With this strategy, the employee is guaranteed, at the estate owner's death, an income that he or she cannot outlive, no matter what. Moreover, neither a trust document nor trustees fees will be required.
The second scenario is also common with large estates. Here, the desire to ensure that the bequest is not squandered is paired with a desire to make the bequest private. If the annuity is purchased during the estate owner's lifetime, the transaction is not part of the written estate plan found in the will or revocable trust. But, if the annuity is owned at death by the estate owner, can be included in his or her estate and shown as an asset on the estate tax return. If the estate owner wishes to provide a legacy that will not commence until his or her death, a deferred annuity would be appropriate (as an immediate annuity must commence payments within one year of purchase). If the estate owner is willing to give the recipient access to the gift either in a lump sum or as a stream of income, the annuity payout options in a deferred annuity provide those choices. If there is concern that the recipient may squander the inheritance, a "restrictive beneficiary designation" can dictate that the accumulated value of the annuity must be taken by the beneficiary as an annuity, perhaps over his or her lifetime.
A trust will provide the same benefits and more security, as long as the trustee is given the power to cease distributions out of concern about what the beneficiary is doing with the money. However, the simplicity of an annuity is something that many clients respond to, even if it is not the perfect solution. Where the client has already established a trust for the benefit of a particular beneficiary, he or she may wish to purchase an annuity for that beneficiary as a supplement to the trust to ensure that he or she will always have income, even if the trustee makes no distributions from the trust.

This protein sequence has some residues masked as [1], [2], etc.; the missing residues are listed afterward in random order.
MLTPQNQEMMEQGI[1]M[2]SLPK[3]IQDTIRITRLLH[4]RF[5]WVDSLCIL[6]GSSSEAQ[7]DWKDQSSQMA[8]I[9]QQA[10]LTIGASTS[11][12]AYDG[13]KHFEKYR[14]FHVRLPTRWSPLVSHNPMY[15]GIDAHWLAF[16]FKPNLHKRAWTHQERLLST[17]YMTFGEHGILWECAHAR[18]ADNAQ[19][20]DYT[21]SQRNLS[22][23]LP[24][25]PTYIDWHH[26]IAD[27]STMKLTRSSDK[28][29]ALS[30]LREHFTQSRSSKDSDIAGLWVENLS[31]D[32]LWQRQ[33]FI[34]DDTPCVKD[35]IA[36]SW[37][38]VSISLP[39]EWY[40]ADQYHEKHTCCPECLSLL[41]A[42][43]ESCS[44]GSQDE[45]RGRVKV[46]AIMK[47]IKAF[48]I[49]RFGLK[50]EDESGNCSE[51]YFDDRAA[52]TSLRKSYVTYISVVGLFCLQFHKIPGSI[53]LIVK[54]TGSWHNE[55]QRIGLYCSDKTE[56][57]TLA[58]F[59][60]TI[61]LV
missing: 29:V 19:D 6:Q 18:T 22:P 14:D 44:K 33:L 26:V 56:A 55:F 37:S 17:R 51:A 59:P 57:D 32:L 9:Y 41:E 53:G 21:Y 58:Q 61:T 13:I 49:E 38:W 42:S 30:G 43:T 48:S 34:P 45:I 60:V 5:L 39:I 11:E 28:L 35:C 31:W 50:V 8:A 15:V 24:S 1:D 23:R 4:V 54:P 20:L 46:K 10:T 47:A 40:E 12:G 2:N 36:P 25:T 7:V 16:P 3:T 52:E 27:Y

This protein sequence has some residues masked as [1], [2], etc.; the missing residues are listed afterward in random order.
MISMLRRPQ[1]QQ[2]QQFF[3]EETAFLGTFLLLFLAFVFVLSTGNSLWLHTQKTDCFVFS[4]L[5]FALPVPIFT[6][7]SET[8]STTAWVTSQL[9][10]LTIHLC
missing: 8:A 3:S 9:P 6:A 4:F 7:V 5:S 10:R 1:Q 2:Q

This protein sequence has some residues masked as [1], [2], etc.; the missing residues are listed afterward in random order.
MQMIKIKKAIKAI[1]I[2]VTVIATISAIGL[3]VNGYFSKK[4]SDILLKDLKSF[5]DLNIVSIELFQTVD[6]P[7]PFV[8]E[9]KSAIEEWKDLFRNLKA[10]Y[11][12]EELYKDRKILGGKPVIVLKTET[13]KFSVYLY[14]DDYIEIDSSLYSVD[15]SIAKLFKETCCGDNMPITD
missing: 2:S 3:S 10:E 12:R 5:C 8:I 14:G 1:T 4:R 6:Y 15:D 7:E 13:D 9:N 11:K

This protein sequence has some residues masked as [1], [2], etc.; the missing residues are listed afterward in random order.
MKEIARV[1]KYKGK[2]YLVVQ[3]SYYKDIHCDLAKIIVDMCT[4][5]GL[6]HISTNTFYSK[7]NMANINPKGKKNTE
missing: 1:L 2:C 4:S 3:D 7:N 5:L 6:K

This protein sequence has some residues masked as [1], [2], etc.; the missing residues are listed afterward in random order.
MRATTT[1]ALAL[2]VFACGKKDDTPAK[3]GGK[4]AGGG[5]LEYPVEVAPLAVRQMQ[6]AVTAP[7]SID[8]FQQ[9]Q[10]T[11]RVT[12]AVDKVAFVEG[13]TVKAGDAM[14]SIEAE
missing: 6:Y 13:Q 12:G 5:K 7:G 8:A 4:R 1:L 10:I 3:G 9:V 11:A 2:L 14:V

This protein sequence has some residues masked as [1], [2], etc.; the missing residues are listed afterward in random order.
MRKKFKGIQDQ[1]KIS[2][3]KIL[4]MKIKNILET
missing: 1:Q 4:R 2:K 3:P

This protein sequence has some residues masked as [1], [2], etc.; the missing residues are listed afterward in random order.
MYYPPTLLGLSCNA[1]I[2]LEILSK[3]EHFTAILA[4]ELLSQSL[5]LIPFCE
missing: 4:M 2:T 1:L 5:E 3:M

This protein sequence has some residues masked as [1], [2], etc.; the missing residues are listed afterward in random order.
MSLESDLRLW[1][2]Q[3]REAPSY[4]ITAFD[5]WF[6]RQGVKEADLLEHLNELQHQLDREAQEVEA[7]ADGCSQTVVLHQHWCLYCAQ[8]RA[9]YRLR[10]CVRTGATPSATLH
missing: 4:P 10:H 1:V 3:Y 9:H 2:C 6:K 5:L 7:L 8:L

In the third scenario, the client has established a trust for a beneficiary, but rather than purchasing an annuity outside of the trust, he or she directs that the trust itself purchase an annuity for the beneficiary. When a trust is created at the death of an individual for the benefit of his or her spouse and children, if the children are not also the surviving spouse's children, tension can develop over the trust's investments. The surviving spouse may be concerned about replacing the deceased spouse's income. Given the state of the economy and the low current interest rates, however, it may not be possible to replace the lost income from trust assets, so principal advancements will have to be made. The income-tax disadvantage applying to annuities owned by "non-natural persons" does not apply to immediate annuities and would be irrelevant, as immediate annuities do not accumulate "gain."
If the trust needs to produce as much income as possible, however, it may not benefit the children. That's because an investment strategy focused on income typically sacrifices asset growth. This may trigger a strained or even adversarial relationship between the surviving spouse and the stepchildren. The children, for example, may question the surviving spouse's standard of living and need for such income-something that was never done while the deceased spouse was alive.
It is possible to separate the two goals-growth for the children, or remainder beneficiaries, and income for the surviving spouse-with the use of an annuity. If the trustee were to sit down with the family to reach a mutual agreement that the trust principal would be divided into two parts, one part to be used to purchase an annuity to provide the spouse with the desired income, and the second part to be invested in growth investments for the benefit of the children, this may eliminate the tension between the family members. This idea may not always work, such as when the surviving spouse is very young or where his or her income needs are so great that the purchase price of an annuity sufficient to provide that income would consume too much of the trust corpus. If that is the case, an annuity could provide a portion of the spouse's needed income and the rest of the income needs could be met by other trust investments. This would relieve at least part of the pressure on trust investments to produce increased income.